Mo' Money, Mo' Problems

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We asked TheStreet.com financial guru Farnoosh Torabi, author of You're So Money, how to navigate a few sticky predicaments.

Q: Can I turn down a request to sponsor my officemate's breast-cancer run-walk without sounding like Scrooge?

A:
Gently decline by complimenting the cause, then explaining, "I wish I could, but I've already used up my annual charity budget. Otherwise, I'd go broke giving to every cool nonprofit." Finish the letdown by promising you'll help spread the word and that you'll consider her cause in the new year.

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Q: I'm a lightweight, so I dread group outings where people inevitably order rounds of cocktails, then split the bill. How do I gracefully wiggle out of bankrolling somebody else's buzz?

A:
Take control of the situation by schmoozing your server, then quietly requesting a separate check for your order. If anyone asks why you're keeping your own tab, explain that you're trying to get a better handle on your spending and need a receipt to keep track of your expenses.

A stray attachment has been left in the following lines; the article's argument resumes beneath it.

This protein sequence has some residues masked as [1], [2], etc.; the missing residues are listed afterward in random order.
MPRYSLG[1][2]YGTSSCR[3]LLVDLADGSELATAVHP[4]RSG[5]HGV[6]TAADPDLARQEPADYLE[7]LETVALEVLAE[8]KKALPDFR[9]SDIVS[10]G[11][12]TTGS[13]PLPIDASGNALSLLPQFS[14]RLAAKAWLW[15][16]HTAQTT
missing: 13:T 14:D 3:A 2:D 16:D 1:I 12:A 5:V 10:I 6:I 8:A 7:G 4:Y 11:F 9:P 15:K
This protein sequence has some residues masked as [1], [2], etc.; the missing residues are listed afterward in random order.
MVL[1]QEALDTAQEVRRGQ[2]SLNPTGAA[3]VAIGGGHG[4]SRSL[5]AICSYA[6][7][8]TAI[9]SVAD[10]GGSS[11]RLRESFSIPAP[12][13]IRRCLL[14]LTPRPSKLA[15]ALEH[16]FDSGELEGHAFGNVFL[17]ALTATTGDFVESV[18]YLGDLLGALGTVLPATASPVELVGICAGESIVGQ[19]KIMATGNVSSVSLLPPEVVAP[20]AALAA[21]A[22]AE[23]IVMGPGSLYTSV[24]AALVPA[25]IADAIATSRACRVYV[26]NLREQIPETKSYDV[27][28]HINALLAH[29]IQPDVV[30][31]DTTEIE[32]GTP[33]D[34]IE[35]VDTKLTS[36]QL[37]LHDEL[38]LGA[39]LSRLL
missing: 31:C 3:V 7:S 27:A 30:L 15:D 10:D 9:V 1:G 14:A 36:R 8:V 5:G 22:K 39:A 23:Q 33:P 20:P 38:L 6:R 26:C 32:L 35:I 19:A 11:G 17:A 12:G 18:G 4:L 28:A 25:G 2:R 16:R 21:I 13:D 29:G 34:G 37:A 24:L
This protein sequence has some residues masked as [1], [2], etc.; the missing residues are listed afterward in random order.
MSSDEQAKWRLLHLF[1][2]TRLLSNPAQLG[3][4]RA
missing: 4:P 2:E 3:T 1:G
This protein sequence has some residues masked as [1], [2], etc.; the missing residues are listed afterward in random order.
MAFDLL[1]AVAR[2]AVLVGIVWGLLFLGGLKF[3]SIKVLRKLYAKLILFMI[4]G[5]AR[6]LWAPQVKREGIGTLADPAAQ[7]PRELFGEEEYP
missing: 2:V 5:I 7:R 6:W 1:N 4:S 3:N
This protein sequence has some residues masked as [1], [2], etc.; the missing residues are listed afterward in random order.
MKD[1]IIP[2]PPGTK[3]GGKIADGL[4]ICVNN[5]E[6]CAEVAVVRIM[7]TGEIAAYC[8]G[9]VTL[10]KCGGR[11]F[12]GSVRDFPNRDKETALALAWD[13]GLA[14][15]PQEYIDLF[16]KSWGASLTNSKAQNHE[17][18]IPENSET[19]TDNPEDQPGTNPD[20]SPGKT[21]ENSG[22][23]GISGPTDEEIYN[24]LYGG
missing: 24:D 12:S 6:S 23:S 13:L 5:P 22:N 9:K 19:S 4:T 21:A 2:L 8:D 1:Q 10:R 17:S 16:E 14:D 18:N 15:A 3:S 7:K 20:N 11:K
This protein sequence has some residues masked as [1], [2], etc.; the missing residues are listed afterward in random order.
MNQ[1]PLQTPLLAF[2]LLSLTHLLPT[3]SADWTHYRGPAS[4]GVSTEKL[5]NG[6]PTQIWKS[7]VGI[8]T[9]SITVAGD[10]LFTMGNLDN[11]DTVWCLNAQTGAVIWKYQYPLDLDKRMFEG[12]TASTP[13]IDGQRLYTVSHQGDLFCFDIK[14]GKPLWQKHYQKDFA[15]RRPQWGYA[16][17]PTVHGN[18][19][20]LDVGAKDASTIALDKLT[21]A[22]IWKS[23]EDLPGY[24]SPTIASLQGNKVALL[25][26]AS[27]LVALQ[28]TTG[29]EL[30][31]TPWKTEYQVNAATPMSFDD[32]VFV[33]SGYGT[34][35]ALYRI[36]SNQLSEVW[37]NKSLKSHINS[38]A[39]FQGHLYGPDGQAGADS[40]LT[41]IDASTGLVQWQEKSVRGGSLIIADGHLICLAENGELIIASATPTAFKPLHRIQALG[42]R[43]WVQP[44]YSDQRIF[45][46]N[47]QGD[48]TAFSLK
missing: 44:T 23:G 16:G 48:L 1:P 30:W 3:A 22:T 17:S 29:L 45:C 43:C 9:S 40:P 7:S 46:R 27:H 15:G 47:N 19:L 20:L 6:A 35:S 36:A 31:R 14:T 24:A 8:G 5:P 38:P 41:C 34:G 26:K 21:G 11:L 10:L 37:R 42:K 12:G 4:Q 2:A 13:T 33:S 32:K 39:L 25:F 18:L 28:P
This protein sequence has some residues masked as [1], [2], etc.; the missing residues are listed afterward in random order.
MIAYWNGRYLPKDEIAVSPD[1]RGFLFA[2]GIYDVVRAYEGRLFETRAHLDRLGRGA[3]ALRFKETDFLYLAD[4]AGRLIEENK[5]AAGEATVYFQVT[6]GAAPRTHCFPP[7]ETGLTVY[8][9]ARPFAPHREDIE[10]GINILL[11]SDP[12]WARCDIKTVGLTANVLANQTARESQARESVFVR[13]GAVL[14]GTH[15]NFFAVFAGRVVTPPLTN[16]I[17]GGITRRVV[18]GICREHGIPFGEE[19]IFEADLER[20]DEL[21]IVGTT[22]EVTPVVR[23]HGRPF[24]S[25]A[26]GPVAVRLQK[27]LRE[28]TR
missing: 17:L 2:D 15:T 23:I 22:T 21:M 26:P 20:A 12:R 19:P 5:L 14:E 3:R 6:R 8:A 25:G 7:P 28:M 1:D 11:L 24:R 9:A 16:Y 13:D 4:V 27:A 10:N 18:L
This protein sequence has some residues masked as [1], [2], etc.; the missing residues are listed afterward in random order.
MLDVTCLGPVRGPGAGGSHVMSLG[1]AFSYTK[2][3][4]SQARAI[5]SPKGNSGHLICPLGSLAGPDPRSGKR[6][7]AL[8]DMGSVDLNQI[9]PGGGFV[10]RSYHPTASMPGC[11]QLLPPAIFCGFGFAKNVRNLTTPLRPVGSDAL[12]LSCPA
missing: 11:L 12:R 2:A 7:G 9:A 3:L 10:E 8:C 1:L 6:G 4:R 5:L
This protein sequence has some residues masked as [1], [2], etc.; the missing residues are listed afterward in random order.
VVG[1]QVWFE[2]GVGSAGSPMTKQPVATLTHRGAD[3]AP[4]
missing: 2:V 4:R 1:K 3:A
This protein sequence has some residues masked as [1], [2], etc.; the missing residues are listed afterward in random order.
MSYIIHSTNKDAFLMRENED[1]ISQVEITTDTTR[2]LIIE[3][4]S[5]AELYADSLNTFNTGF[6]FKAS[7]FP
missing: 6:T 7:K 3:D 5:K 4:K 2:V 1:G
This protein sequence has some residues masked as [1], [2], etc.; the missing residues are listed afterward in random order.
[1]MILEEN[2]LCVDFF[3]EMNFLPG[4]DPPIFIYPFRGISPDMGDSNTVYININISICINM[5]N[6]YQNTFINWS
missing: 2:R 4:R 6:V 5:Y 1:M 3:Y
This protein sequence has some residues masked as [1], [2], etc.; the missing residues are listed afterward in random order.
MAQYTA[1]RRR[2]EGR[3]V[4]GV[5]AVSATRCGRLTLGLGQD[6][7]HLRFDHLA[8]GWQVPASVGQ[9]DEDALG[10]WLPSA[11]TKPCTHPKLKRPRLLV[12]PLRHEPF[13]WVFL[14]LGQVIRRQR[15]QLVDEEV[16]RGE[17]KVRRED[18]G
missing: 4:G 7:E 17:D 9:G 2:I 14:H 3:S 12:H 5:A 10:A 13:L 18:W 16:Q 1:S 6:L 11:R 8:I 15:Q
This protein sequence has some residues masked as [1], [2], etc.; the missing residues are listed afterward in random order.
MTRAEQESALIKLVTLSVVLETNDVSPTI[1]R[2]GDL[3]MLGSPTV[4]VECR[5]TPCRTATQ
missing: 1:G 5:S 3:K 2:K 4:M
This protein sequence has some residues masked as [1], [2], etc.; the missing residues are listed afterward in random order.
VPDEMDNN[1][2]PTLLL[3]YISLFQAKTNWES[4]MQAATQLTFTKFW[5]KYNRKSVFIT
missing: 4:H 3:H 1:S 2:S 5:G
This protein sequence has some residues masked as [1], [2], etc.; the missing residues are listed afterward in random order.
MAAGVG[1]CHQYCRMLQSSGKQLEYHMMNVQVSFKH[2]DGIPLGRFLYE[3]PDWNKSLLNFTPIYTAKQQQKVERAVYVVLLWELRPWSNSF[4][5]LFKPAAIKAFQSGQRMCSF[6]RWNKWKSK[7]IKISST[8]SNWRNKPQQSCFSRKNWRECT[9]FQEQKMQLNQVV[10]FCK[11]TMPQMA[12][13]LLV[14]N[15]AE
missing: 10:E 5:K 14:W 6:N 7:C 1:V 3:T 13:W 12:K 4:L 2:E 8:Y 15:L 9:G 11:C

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Q: My boyfriend insists on footing our dinner bills — but he always stiffs the help. Should I slip them extra cash or confront my man about his tightwad tips?

A:
Teach by example. Next time your guy attempts to tip with a wrinkly five-spot on a $50 dinner, insist that you'd like to leave the tip since he generously paid for the meal. As you lay down $10 (make sure he watches), respond to his raised brow by telling him you paid your way through college by busing tables and have a soft spot for the waitstaff. This way, you've started a conversation, not a confrontation.

Q: My supervisor gave me a really nice (read: expensive) birthday gift. Can I return the favor without becoming a brownnoser?

A:
Heed the old cubicle adage "Never gift up" — meaning, shower gifts only on those who rank below you. However, if you and your boss are close, go with the always-appreciated gag gift — a Meat of the Month Club membership for the aging-frat-boy boss, for example. He'll walk away amused, with you to thank for it.

Q: I'm uncomfortable when coworkers talk bonuses. Is there a polite way to tell someone to butt out, or am I being too sensitive?

A:
Money isn't as taboo as it once was, but you've still got every right to keep it confidential. Deflect the question by offering a cool brush-off like, "It's now bonus money for a clerk at Saks." If your friend is an earthling, she'll get the hint.

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